Adrian McKinty’s Falling Glass is a kick-ass thriller full of violence, sharp prose and great dialogue, all related at a swifter-than-all-hell pace. It’s also a deeply felt story of a man wrestling with his identity as he enters middle-age. Add to that plenty of laughs and some of the tightest action and suspense sequences this side of a Charlie Huston novel and you have about as good a time as someone can have while seated and alone (outside of perusing “grown-up sites,” anyhow).
That should be enough for you to pick this up, dear reader, but because I know you have way too much time on your hands (and get that other thing out of your hand, you filthy bastard – practice some self control!) I’ll elaborate some. Falling Glass is the story of Killian, a Pavee (also known as a “traveller” or “tinker”) fixer for hire. When Killian gets hired to find airline magnate Richard Coulter’s ex-wife and two girls he knows it’s too good to be true, but he could also use the half a mil he’ll net if he tracks her down. When a second man, the ruthless Russian contract killer Markov, is also put on the woman’s trail, Killian has to decide whether to take the money and keep his head down or protect the woman who knows too much and her wee bairns.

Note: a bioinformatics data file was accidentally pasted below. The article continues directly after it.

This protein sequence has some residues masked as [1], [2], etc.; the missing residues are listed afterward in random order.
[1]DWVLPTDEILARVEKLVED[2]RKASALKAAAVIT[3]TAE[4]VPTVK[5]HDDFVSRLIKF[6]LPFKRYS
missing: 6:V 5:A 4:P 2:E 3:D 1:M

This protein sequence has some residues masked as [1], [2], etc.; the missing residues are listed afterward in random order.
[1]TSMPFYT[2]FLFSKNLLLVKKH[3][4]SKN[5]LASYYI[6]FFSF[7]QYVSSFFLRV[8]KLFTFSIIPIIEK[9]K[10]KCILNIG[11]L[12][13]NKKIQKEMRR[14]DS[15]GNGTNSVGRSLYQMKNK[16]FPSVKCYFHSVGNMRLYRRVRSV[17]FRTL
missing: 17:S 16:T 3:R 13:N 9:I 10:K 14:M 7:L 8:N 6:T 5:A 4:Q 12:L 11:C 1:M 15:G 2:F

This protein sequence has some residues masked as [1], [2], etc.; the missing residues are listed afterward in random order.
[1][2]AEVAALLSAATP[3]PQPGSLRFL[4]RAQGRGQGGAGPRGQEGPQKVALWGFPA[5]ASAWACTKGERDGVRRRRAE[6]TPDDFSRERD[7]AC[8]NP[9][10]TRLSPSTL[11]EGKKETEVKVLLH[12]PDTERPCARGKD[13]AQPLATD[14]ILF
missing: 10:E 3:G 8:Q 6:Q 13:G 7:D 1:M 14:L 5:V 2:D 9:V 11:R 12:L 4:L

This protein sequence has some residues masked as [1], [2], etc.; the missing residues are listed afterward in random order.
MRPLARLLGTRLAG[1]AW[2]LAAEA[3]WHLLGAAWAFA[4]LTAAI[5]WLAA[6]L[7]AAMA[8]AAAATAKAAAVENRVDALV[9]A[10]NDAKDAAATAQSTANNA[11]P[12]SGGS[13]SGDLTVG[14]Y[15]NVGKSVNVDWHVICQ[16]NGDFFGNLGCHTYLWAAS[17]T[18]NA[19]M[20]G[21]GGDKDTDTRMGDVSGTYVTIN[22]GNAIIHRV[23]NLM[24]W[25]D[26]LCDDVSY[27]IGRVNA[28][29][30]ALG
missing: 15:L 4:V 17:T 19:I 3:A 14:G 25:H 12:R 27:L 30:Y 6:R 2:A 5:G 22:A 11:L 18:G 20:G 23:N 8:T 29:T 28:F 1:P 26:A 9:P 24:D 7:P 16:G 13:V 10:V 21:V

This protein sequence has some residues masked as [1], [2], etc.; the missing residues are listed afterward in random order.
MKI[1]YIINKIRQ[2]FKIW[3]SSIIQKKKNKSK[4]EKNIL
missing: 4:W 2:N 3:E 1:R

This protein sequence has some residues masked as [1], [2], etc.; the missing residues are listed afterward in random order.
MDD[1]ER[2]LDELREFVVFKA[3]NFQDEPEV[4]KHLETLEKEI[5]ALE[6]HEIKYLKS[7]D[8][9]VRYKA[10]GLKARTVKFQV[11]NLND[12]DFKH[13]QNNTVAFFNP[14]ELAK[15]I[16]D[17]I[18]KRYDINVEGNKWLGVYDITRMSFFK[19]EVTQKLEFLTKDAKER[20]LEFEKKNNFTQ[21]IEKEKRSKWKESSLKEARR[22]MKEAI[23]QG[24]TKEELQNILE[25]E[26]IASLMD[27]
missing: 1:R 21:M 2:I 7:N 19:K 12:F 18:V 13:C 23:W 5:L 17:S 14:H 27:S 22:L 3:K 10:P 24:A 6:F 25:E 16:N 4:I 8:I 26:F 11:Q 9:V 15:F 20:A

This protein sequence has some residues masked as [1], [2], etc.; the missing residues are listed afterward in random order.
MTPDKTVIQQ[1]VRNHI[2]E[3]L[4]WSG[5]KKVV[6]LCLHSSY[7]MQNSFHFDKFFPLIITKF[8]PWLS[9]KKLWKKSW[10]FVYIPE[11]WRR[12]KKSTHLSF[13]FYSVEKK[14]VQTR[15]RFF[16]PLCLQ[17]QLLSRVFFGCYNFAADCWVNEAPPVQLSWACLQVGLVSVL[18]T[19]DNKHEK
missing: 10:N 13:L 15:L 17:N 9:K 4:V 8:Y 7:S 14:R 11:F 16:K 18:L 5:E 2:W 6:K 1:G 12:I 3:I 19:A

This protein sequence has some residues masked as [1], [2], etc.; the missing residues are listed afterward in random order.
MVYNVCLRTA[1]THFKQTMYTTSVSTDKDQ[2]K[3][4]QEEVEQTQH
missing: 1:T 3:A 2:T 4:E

Like I said up top, there is some undeniably top-notch thriller craft going on in Falling Glass, but what pushes the novel over the top is the soul-searching done by Killian. Before the recent economic collapse Killian had left the Life, making straight money as the owner of an apartment building and going to university as an architecture student. Having to go back to his old, decidedly less-legal ways to pay his bills is tough on him, but far more natural for him than the life of a square. As the novel progresses, though, he reconnects with his childhood as a Pavee in caravan settlements and finds that just because he ran from the Pavee lifestyle doesn’t mean they haven’t kept a trailer waiting for him all this time.
I dunno what else the Nerd’s gotta tell you, dear reader, to get this beast under your nose toot-sweet. A great main character, tons of thrills and some fascinating shit about Pavee life in there to boot? How about this: it also has one of the strangest and slyest meta jokes I’ve seen in an otherwise straight-up, po-mo-free novel in a good goddamn while (the punchline being “Action stations. Second person to third.”). The only way you lose here is if you have terrible fucking taste in fiction, simple as that. Now if you’ll excuse the Nerd, all this talk about grown-up sites has incited a hunger in him…for poutine, that is – that shit’s amazing.